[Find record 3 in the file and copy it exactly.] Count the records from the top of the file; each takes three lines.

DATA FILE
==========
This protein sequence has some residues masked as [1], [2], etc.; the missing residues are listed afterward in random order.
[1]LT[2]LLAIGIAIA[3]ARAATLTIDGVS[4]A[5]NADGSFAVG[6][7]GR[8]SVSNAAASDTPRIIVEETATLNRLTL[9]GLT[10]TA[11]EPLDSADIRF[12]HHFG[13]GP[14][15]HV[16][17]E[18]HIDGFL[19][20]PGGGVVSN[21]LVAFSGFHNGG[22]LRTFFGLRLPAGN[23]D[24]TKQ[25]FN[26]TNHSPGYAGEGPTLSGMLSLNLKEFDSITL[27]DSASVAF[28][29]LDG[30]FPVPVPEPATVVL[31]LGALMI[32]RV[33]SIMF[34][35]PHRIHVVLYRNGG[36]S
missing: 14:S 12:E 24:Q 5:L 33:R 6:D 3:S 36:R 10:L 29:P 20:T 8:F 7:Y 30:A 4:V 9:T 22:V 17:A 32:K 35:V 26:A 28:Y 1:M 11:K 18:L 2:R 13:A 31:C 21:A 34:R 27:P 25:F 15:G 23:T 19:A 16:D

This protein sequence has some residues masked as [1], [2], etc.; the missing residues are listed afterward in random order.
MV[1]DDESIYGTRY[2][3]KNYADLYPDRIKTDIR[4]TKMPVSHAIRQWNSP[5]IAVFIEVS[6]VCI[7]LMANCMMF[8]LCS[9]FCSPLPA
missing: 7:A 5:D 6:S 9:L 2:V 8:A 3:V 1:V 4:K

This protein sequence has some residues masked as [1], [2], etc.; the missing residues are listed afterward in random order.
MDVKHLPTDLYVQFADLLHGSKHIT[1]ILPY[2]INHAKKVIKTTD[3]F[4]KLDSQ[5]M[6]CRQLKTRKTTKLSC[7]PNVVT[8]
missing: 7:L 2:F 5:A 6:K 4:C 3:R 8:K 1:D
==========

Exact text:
This protein sequence has some residues masked as [1], [2], etc.; the missing residues are listed afterward in random order.
MDVKHLPTDLYVQFADLLHGSKHIT[1]ILPY[2]INHAKKVIKTTD[3]F[4]KLDSQ[5]M[6]CRQLKTRKTTKLSC[7]PNVVT[8]
missing: 7:L 2:F 5:A 6:K 4:C 3:R 8:K 1:D